Back where he belongs: Jamie Oliver’s Food Revolution

Remember when smoking was allowed everywhere? If you’re old enough you’ll remember seeing the cinema screen through a haze of smoke, getting stuck in the smoking carriage of a train. Remember coming home from the pub smelling like an ashtray? It seems strange now we’ve got used to publics places being smoke free and it’s a bit like that now with healthy school meals.

Remember when school dinners consisted of turkey twizzlers and sugary puddings? I remember trying to enthuse my Year One class about school dinner by pointing out the delicious mashed potato.

‘That’s not mashed potato,’ sniffed the cook, ‘it’s cauliflower.’

It seems almost unbelievable now that schools are expected to provide healthy food options including salad, vegetables, fruit based desserts and plenty of fresh water . We still have a long way to go in terms of promoting healthier eating options to children but even in our darkest days when the cauliflower was put on to boil at 10am we never stooped to the depths of food hell shown in Jamie’s Food Revolution in Los Angeles. 

Lord Jamie of Burger has featured regularly in this blog. When writing about his Dream School I mentioned that he’s not shy of a challenge. We know that from his tackling of England’s school meals and of course the infamous Norah but he faced his greatest challenge to date when he tried to improve meals in LA schools.

The district superintendent was determined to shut him down from day one and banned him from visiting any LA schools. It might have been the shortest series in history at this point but Saint Jamie of Corndog (Look it up. Ugh) managed to find a school that would let him work with its Culinary Arts students to cook for small groups in school. Door after door was shut in his bewildered, pink face until his filming permits were revoked and you got the impression that if the superintendent could have escorted him to LAX and put him on a plane to the Antarctic on a one way ticket, he would have done. After a few requisite tears, Brigadier Jamie of Curly Fry pulled up his baggy trucker jeans and set up a kitchen opposite the school so parents and students could at least learn about healthy eating after school.

In between the school story was the drive thru owner who was eventually persuaded to serve healthier options and the singe dad who was stuck in a fast food rut but it was really only filler to main school event.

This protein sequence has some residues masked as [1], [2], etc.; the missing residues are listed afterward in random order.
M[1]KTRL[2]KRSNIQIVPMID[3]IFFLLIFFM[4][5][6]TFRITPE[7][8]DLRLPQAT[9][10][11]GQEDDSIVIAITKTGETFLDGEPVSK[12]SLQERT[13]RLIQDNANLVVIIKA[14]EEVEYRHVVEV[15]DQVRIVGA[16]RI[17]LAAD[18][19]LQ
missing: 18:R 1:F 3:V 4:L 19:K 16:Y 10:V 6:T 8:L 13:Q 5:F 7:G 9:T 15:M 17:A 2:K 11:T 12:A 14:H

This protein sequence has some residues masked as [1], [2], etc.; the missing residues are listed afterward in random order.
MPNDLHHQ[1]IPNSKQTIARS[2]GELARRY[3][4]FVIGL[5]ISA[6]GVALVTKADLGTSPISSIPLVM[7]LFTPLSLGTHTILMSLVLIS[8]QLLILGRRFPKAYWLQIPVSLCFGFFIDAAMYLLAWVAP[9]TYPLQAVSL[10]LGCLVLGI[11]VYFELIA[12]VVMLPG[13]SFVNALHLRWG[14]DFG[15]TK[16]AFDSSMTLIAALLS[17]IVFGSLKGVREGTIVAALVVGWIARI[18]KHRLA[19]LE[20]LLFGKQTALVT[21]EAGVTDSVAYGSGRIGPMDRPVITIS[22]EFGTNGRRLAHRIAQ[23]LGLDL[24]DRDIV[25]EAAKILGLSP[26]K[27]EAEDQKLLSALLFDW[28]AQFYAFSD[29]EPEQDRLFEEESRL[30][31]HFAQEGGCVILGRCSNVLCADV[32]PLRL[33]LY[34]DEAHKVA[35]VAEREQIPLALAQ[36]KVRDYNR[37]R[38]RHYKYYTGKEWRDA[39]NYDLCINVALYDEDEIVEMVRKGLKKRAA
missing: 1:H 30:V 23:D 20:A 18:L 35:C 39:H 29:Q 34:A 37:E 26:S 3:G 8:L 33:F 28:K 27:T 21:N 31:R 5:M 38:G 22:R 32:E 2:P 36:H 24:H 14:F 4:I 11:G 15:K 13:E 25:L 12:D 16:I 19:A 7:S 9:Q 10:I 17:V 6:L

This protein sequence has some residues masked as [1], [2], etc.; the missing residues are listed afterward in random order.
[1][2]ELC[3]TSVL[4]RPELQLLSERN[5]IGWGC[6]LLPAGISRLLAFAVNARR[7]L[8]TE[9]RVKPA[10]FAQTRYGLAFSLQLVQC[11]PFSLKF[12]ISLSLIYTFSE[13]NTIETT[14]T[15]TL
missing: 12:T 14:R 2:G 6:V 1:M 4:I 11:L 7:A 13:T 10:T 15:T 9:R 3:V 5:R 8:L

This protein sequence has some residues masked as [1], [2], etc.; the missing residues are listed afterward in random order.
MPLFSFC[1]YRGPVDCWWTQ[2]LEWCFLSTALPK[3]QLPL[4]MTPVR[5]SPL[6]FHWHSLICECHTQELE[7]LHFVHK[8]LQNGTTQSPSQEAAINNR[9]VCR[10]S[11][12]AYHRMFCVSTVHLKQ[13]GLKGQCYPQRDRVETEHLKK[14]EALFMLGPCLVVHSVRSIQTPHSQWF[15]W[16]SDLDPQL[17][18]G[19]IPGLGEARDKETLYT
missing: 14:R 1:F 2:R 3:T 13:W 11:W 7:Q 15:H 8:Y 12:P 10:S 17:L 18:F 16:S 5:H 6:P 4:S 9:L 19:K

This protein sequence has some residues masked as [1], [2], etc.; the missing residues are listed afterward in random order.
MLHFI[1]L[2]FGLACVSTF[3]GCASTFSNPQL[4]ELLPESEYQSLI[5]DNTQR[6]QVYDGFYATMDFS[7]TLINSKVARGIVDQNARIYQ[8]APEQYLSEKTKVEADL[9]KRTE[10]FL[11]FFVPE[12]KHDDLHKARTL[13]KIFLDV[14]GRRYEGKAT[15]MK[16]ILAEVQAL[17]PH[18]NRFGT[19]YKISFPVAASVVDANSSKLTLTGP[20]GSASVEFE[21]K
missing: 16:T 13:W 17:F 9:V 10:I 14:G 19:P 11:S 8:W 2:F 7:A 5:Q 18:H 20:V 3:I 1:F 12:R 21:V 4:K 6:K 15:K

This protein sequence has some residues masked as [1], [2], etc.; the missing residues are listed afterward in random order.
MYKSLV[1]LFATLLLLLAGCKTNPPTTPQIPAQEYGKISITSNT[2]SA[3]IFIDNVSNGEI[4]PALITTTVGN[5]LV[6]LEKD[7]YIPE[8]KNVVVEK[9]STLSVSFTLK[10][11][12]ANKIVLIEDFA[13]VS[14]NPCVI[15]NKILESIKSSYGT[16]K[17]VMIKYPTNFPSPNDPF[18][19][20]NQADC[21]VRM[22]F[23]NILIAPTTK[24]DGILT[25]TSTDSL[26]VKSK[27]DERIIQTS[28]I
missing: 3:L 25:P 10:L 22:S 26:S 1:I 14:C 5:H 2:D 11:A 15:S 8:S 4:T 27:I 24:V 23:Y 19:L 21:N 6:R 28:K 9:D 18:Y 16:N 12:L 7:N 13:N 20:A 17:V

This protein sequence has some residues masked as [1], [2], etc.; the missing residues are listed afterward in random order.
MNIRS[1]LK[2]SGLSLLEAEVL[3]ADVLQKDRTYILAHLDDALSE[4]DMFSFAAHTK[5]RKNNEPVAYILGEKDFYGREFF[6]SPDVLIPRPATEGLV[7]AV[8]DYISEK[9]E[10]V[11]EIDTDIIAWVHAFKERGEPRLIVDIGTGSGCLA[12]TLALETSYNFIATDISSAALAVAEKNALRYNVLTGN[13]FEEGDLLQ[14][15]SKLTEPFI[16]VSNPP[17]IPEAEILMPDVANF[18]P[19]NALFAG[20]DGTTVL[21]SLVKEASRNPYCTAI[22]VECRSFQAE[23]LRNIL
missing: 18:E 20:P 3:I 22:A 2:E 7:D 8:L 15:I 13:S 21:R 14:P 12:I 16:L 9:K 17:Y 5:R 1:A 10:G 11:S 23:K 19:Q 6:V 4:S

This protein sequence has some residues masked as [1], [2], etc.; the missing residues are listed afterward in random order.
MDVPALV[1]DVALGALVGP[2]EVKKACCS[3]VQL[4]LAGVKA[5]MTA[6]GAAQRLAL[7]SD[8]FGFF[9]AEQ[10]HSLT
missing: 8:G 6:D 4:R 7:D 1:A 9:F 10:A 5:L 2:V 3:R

To cut a long story short with the school story, the superintendent stepped down from his post and his replacement immediately agreed to promote healthy foods in his schools. His first act was to ban sugary, flavoured milk from school canteens.

Eat like me, don't dress like me.

What it all boiled down to was one bloke taking offence at another bloke who pointed out that things could be improved and refusing to play ball. It makes me wonder how many improvements in children’s lives are curtailed because some blokes decide that saving face is more important than giving in.

Now free to involve the schools, Captain Jamie of Lard also recruited some local chefs to mentor schools in improving meal and teaching cooking. One chef, shamefacedly, wondered why it had taken an outsider to get them involved with their schools. But sometimes it takes a subjective view to make you realise what’s going wrong. I hope that in a few years’ time the junk food and flavoured milk on the menu of LA schools will be just a bad memory.

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3 Responses to Back where he belongs: Jamie Oliver’s Food Revolution

  1. guerrillamum says:

    You are so right, citizen r! I have watched Jamie’s Food Rev in LA like it was a horror movie, from behind a cushion, clutching my fruit smoothie and hand feeding the children carrot sticks. I could totally identify with his upset and tears over the education officials’ refusal to take on board another point of view or to change in the way they did things, but like me, persistence paid off with some good results. It is a tragedy that so many children and their families have been harmed by poor diet and ignorance about healthy eating and to let that happen in schools where children are meant to be educated is particularly depressing. It was great to see the school garden at West Adams school. Many schools have plenty of space for growing veg but they only seem to use it for running around on, I can’t believe that more schools don’t set up gardens. Lets hope that the way is now open for positive change in LA.

    • citizenr says:

      Frightening wasn’t it? At least here in the UK the government at the time listened and did something about the state of schools meals, even if they were shamed into doing so. There is a great US campaign by Two Angry Moms. The movie they made is amazing http://www.angrymoms.org/

  2. guerrillamum says:

    Thanks, citizen, I will take a gander at the video.

    Ellen

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